UMD student charged with murder of U.S. Army lieutenant

UPPER MARLBORO, MD — A grand jury has indicted a University of Maryland student for the May 20, 2017 stabbing death of a U.S. Army lieutenant. But no decision has been made on if he will also be charged as a hate crime.

Sean Urbanski, 22, has been charged with the first- and second-degree murder of 2nd Lt. Richard Collins III.

Prince George’s County State’s Attorney Angela Alsobrooks announced the indictment on Thursday.

“This case of course is one that cause quite an outcry in our community. A young man who had so much promise,” said Alsobrooks.

Collins had recently been commissioned as a second lieutenant in the U.S. Army and was set to graduate from Bowie State University a few days after he was stabbed and killed.

The attack happened in the early hours of May 20, 2017 at a University of Maryland bus stop. Witnesses said that Urbanksi was screaming at Collins to move, Collins said no, and then was stabbed. Investigators said the whole attack was caught on video.

“He was simply standing with friends when, completely unprovoked, he was repeatedly stabbed…at the bus stop,” said Alsobrooks. She added that investigators, including the FBI, are still working on a motive for the case and whether this will be classified as a hate crime.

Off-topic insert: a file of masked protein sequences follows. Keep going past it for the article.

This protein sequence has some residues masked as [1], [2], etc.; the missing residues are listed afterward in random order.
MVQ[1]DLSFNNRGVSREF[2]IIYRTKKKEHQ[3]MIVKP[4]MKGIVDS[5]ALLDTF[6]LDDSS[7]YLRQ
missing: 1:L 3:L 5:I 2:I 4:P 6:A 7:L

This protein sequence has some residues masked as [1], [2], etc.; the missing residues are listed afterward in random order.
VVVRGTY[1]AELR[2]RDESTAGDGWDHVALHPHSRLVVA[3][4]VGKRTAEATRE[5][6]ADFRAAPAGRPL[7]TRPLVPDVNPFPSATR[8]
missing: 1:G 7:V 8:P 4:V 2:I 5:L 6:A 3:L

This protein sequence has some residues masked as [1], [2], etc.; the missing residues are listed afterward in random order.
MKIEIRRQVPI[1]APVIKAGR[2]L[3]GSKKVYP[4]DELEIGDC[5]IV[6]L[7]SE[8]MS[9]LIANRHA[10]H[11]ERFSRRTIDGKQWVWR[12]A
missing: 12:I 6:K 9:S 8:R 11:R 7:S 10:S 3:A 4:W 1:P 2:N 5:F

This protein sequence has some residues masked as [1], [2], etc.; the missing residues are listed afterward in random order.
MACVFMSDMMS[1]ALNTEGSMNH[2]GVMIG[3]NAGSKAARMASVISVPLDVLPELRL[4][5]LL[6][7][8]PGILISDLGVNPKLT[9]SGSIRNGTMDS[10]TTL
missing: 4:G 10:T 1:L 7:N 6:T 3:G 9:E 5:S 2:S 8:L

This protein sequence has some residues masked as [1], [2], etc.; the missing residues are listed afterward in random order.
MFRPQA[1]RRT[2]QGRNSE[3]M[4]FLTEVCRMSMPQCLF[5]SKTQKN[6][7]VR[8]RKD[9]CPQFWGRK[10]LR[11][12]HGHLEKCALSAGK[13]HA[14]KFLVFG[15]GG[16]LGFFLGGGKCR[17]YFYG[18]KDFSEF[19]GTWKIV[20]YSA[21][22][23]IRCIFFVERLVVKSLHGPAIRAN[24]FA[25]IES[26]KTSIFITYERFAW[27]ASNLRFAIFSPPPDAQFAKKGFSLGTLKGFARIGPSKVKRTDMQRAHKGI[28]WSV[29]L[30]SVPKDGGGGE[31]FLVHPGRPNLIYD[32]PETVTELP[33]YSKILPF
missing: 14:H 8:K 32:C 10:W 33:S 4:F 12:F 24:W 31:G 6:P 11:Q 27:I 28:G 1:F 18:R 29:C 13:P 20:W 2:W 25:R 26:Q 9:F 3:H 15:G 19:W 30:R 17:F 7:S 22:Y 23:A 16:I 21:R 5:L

Urbanski was a member of an anti-Semitic group on Facebook.

Alsobrooks added Urbanski had several digital devices that are being analyzed, but said determining motive is always challenging.

“You can’t get it wrong. It is, we believe, the best that we can do to make sure that we are thorough when analyzing the evidence.”

When asked about claims by Urbanski’s lawyer that drugs and alcohol were a factor, Alsobrooks said that “those are still aspects” of the investigation she was not prepared to discuss, but “they are certainly things that we have to consider.”

Urbanski’s next court appearance isn’t set yet, but Alsobrooks said when the case finally does go to trial they will be seeking an enhanced sentence of life without the possibility of parole for the first and second degree murder charges.